Responses to progressive exercise in subjects with chronic dyspnea and inspiratory muscle weakness.

Berton DC;  Gass R; Feldmann B; Plachi F; Hutten D; Mendes NBS; Schroeder E; Balzan FM; Peyré-Tartaruga LA; Gazzana MB;

The clinical respiratory journal [Clin Respir J] 2021 Jan; Vol. 15 (1), pp. 26-35. Date of Electronic Publication: 2020 Sep 15.

Introduction: Inspiratory muscle weakness (IMW) is a potential cause of exertional dyspnea frequently under-appreciated in clinical practice. Cardiopulmonary exercise testing (CPET) is usually requested as part of the work-up for unexplained breathlessness, but the specific pattern of exercise responses ascribed to IMW is insufficiently characterized.
Objectives: To identify the physiological and sensorial responses to progressive exercise in dyspneic patients with IMW without concomitant cardiorespiratory or neuromuscular diseases.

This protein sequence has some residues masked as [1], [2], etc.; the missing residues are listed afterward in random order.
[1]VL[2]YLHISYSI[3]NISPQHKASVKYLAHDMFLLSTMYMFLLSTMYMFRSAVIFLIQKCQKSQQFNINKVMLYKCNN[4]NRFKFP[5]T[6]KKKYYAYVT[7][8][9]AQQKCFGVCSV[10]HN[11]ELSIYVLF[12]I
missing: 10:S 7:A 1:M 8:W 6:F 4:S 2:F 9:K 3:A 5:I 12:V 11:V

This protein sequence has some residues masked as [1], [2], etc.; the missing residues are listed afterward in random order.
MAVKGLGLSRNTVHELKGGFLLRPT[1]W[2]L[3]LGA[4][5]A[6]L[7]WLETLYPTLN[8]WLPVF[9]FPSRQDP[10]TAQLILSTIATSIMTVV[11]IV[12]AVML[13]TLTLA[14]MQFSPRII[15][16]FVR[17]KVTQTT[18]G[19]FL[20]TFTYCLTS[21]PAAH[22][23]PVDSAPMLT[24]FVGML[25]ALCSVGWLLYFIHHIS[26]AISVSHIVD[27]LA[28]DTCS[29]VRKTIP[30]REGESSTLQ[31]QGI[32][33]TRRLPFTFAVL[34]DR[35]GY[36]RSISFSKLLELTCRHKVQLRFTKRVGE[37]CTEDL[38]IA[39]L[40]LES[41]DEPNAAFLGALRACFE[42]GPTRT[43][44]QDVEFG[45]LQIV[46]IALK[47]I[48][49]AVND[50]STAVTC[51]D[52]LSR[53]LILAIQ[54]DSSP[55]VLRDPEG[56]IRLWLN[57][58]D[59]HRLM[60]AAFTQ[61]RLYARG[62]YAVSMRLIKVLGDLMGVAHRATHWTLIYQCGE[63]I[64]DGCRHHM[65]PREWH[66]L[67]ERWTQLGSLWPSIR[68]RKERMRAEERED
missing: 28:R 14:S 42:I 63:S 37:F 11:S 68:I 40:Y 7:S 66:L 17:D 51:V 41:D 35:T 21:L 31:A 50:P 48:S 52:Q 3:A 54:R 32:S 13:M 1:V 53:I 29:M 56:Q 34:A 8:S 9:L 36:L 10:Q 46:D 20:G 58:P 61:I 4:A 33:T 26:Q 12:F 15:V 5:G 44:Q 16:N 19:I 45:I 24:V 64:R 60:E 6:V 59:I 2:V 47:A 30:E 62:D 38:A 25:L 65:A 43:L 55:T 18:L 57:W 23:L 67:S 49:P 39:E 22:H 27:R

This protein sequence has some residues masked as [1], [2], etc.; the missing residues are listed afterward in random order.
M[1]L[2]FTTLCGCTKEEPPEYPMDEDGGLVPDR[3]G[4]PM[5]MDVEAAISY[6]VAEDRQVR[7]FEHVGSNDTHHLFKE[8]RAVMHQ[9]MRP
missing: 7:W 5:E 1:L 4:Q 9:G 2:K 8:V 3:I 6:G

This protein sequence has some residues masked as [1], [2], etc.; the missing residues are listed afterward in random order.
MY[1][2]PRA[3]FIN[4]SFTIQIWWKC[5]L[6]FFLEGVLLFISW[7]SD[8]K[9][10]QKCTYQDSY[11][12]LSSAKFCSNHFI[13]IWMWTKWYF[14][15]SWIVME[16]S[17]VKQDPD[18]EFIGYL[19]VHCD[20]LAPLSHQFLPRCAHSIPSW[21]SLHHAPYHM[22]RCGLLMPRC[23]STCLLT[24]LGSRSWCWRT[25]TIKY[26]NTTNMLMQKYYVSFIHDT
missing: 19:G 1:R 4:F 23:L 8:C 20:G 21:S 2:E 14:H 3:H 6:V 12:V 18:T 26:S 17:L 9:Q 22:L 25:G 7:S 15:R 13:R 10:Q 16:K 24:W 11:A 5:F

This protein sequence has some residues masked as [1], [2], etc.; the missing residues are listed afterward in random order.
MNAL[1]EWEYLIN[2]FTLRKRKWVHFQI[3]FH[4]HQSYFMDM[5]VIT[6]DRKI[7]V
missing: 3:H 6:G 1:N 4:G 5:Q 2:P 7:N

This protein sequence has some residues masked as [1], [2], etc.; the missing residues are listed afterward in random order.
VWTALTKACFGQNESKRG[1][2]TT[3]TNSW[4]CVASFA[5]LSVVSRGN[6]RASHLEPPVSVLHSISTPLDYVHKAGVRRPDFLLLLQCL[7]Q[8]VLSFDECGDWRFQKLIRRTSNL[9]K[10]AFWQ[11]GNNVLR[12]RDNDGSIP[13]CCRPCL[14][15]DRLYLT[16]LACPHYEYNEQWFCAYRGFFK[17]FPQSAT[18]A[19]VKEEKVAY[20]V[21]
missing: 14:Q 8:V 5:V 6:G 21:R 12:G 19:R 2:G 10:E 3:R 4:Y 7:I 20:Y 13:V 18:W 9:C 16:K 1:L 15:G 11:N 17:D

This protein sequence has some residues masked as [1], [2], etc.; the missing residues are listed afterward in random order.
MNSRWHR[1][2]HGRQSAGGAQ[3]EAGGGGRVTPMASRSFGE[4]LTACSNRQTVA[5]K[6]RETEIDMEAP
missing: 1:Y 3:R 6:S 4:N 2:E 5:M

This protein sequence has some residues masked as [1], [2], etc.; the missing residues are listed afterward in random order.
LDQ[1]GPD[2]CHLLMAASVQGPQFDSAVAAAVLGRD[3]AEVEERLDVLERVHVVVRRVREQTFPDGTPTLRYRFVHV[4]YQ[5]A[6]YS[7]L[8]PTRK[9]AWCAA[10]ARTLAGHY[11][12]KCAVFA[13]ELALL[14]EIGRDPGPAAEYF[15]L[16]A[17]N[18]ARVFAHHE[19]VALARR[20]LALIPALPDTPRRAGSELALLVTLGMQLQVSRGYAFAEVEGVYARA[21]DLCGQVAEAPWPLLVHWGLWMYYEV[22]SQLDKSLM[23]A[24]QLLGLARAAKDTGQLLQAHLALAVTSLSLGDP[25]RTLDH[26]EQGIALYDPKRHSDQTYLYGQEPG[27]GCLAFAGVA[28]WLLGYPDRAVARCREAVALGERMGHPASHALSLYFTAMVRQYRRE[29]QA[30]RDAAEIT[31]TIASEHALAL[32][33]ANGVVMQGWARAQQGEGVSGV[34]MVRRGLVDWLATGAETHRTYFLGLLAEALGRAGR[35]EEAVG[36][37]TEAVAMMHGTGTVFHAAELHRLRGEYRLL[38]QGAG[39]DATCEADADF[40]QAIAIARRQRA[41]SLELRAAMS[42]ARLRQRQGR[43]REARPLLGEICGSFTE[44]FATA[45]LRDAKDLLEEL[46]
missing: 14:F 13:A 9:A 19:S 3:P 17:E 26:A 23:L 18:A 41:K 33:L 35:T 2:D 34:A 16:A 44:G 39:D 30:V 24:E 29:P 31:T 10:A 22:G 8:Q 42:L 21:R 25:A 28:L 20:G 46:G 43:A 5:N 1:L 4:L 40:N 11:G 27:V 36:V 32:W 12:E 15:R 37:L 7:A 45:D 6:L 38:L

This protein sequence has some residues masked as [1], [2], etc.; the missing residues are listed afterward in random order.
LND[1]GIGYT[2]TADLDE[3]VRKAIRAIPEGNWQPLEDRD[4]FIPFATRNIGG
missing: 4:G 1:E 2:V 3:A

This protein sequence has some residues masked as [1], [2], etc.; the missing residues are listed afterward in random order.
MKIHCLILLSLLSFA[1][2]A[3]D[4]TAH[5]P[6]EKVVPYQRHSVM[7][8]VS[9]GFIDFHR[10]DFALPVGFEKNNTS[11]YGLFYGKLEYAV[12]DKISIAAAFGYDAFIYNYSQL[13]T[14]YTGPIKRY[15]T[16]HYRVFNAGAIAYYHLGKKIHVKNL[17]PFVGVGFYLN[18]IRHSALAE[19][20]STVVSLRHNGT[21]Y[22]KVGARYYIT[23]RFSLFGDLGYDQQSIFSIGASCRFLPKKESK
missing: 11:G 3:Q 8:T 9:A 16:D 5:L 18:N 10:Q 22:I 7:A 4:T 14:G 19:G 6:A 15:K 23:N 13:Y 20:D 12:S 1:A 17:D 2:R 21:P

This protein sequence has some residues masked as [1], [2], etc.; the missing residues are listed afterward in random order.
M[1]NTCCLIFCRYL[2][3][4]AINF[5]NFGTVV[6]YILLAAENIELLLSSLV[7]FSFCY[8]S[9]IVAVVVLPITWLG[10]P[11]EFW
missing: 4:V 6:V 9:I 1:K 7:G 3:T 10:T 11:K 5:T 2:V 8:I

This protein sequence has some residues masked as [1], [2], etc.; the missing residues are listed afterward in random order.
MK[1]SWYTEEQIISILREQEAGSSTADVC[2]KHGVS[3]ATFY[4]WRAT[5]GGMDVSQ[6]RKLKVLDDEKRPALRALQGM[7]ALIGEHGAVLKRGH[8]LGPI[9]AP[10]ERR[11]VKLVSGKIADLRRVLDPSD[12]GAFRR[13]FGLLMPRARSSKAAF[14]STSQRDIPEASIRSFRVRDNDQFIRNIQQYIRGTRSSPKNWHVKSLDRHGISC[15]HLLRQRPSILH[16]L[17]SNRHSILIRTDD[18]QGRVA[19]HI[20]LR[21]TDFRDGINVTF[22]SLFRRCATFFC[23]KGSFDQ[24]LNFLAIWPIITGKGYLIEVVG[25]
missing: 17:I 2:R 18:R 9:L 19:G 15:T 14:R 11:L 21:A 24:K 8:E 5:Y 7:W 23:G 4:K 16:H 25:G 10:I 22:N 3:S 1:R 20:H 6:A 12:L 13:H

Methods: Twenty-three subjects (18 females, 55.2 ± 16.9 years) complaining of chronic daily life dyspnea (mMRC = 3 [2-3]) plus maximal inspiratory pressure < the lower limit of normal and 12 matched controls performed incremental cycling CPET. FEV 1 /FVC<0.7, significant abnormalities in chest CT or echocardiography, and/or an established diagnosis of neuromuscular disease were among the exclusion criteria.
Results and Conclusion: Patients presented with reduced aerobic capacity (peak V̇O 2 : 79 ± 26 vs 116 ± 21 %predicted), a tachypneic breathing pattern (peak breathing frequency/tidal volume = 38.4 ± 22.7 vs 21.7 ± 14.2 breaths/min/L) and exercise-induced inspiratory capacity reduction (-0.17 ± 0.33 vs 0.10 ± 0.30 L) (all P < .05) compared to controls. In addition, higher ventilatory response (ΔV̇ E /ΔV̇CO 2 = 34.1 ± 6.7 vs 27.0 ± 2.3 L/L) and symptomatic burden (dyspnea and leg discomfort) to the imposed workload were observed in patients. Of note, pulse oximetry was similar between groups. Reduced aerobic capacity in the context of a tachypneic breathing pattern, inspiratory capacity reduction and preserved oxygen exchange during progressive exercise should raise the suspicion of inspiratory muscle weakness in subjects with otherwise unexplained breathlessness.